Company name: New Zealand Farm Life Media Limited

Contact person: Tony Leggett

Region: Manawatu

Background about your business:

NZ Farm Life Media is the publisher of two farming magazines, Country-Wide and NZ Dairy Exporter. The focus of both magazines is on providing readers with expert opinion and best practice advice they can use in their own farming enterprises.

Our writers and commentators are experienced, and many are tertiary qualified in animal science, animal and pasture production, and environmental disciplines.

NZ Dairy Exporter has been published for close to 100 years and is deeply embedded in the dairy sector. Country-Wide has closer to 50 years of history as a monthly title, focused on the red meat and arable sectors.

General response to proposals:

NZ Farm Life Media shares the government’s view on ensuring safe, clean waterways that everyone can be proud of and enjoy in the future. The company (and most farmers) accepts that some past farming practices have contributed to the degrading of waterways in some areas of the country, but firmly believes that farming is not the only contributor to this situation.

Our primary concerns are the lack of financial impact analysis presented in the proposals and the timeframes suggested for action. Significant changes to farming systems which may have been in place for decades will take time.

Both these concerns must be revisited before the proposals can be enforced. Feedback we’ve gathered from farmers so far on the Essential Freshwater proposals suggests they face significant cost, stress and criticism from the wider public yet almost all of them are farming within the limits allowed in their current consents in place on their farms.

Another significant concern is the proposals appear to reward farms where little effort and investment has so far been made into lowering discharges into waterways.

This must be reviewed. Both our magazines are full of articles on best practice farming, highlighting the benefits to environments from lower leaching of nutrients into waterways through containment, riparian planting, fencing of waterways and changes to stocking ratios to lower fertiliser use.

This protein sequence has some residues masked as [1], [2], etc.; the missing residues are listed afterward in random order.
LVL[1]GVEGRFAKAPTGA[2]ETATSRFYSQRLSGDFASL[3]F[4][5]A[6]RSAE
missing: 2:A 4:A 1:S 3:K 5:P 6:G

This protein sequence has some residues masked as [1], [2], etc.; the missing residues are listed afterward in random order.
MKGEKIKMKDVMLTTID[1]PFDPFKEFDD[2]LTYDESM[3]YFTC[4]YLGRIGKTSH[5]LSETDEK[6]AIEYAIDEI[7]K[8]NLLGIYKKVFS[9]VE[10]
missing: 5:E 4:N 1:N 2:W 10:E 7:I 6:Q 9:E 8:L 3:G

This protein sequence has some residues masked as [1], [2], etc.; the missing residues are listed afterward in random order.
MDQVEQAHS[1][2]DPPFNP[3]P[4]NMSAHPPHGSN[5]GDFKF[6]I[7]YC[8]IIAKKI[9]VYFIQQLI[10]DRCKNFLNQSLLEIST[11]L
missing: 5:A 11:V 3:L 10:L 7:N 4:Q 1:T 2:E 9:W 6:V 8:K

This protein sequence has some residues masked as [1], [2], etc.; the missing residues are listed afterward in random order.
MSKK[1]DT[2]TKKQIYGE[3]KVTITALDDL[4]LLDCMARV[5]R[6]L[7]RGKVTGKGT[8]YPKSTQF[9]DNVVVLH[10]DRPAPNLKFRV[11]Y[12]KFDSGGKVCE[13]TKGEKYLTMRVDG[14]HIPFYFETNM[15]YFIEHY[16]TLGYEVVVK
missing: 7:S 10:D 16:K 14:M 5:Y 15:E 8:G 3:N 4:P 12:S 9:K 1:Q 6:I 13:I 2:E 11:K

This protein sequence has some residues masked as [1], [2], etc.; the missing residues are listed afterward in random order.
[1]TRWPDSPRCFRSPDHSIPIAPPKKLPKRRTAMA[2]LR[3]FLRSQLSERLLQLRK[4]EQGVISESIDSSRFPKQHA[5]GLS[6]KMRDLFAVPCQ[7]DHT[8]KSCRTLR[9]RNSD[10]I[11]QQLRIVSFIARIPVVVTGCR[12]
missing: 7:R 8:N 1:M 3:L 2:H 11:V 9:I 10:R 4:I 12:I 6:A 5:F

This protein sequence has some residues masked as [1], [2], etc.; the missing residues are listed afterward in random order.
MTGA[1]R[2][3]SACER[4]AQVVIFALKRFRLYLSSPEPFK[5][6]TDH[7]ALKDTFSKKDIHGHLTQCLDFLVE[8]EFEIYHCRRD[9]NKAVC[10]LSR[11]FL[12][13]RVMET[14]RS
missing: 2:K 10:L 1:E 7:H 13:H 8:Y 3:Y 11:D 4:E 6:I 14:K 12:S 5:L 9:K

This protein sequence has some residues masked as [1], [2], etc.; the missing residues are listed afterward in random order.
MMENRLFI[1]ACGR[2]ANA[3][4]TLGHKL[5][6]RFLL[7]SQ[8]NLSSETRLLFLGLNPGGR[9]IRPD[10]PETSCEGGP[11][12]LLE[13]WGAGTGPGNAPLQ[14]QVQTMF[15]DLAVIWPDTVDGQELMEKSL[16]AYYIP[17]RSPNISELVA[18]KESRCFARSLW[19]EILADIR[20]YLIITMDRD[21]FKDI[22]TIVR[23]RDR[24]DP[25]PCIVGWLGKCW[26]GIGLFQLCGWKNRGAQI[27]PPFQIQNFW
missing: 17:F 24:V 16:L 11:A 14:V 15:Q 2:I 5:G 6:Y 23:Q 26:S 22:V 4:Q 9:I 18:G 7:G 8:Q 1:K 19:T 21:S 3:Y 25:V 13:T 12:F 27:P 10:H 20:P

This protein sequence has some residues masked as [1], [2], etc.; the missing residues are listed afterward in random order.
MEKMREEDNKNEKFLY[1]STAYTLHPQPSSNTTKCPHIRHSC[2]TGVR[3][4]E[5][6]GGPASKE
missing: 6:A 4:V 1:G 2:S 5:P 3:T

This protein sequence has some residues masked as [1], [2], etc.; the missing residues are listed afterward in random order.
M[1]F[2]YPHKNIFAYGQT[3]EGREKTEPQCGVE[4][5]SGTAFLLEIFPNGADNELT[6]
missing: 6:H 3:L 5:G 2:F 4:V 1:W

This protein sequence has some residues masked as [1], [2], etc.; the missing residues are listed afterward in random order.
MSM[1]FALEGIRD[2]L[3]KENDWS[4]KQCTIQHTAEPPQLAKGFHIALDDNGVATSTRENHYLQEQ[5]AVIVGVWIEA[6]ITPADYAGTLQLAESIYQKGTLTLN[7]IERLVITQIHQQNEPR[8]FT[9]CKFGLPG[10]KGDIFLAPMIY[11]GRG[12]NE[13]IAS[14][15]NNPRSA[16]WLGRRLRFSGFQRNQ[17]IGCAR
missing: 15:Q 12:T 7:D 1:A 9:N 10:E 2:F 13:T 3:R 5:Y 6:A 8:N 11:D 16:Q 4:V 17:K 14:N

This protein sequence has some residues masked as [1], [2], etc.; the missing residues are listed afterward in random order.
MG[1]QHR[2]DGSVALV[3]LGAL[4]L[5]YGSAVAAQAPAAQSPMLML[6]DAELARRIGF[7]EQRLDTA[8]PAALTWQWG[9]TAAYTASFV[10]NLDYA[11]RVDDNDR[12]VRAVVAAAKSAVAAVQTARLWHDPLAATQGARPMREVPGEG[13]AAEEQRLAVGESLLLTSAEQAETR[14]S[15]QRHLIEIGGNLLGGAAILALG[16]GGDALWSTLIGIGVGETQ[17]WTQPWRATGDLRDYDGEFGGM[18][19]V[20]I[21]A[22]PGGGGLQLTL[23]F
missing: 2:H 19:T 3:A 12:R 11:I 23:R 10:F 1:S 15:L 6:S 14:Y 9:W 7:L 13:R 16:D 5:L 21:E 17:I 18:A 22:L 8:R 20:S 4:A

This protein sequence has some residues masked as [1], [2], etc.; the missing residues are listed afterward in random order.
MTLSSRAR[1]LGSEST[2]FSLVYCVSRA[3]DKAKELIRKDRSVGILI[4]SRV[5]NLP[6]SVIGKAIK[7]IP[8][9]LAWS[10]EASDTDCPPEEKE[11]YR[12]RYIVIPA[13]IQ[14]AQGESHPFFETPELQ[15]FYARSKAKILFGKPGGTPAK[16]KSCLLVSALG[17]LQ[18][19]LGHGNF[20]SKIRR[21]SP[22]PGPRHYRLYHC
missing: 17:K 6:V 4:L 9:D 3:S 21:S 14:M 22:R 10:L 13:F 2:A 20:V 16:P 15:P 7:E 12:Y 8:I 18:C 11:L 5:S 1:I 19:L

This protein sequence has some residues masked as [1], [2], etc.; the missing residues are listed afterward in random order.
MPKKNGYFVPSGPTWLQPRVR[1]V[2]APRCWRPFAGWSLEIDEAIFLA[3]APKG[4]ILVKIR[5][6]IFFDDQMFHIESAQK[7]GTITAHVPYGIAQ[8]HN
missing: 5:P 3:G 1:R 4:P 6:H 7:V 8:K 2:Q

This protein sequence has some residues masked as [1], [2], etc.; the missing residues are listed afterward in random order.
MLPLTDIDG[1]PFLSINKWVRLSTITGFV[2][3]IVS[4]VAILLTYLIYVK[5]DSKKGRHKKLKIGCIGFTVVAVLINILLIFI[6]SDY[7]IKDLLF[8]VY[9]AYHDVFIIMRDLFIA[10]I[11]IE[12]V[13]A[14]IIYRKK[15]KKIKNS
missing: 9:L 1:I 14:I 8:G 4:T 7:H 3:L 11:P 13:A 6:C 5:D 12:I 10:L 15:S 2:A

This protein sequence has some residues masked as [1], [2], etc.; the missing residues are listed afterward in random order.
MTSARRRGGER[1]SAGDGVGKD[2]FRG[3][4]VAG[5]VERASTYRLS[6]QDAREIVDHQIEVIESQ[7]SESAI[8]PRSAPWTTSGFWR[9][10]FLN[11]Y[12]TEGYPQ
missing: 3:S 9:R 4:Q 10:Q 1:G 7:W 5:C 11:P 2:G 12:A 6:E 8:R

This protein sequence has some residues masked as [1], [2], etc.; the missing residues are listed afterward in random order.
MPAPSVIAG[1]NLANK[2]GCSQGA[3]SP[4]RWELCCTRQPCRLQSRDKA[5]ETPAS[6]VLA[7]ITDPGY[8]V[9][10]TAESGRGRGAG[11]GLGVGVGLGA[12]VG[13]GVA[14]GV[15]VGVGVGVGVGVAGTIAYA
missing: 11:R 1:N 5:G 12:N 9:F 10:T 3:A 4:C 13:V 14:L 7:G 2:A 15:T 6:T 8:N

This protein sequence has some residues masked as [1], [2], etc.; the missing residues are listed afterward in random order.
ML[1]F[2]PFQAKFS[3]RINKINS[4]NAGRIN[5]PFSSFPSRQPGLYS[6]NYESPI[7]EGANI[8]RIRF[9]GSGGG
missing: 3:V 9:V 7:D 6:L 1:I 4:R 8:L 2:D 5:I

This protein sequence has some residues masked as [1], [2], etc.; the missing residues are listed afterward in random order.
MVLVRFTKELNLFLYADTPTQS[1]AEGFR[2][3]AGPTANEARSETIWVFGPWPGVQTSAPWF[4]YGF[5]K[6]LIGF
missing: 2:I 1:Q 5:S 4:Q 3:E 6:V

Impacts and implementation:

If adopted in their current form, the Essential Freshwater policies would have significant impact on farmers and farming in this country. Yes, the outcomes being sought are needed, but farming families and rural communities would suffer if the current timeframes for completion remain.

It is difficult to predict how many farming businesses would fail because they cannot meet the proposed new levels for run-off, but one study suggests 68% of sheep and beef farms would not be viable if the current proposed rules were adopted without any changes. That would be catastrophic for rural communities already under pressure from a raft of challenges, including carbon forestry and the large-scale sale of farmland to production forestry.

Our view is that an agreed partnership approach, with progress timeframes agreed in advance and checked off by independent auditors, makes more sense. That would allow a tailoring of the timeframe and tasks to each individual farm business, allowing greater flexibility to take the farm size and topography, farm systems, stock classes and farm labour requirements into account.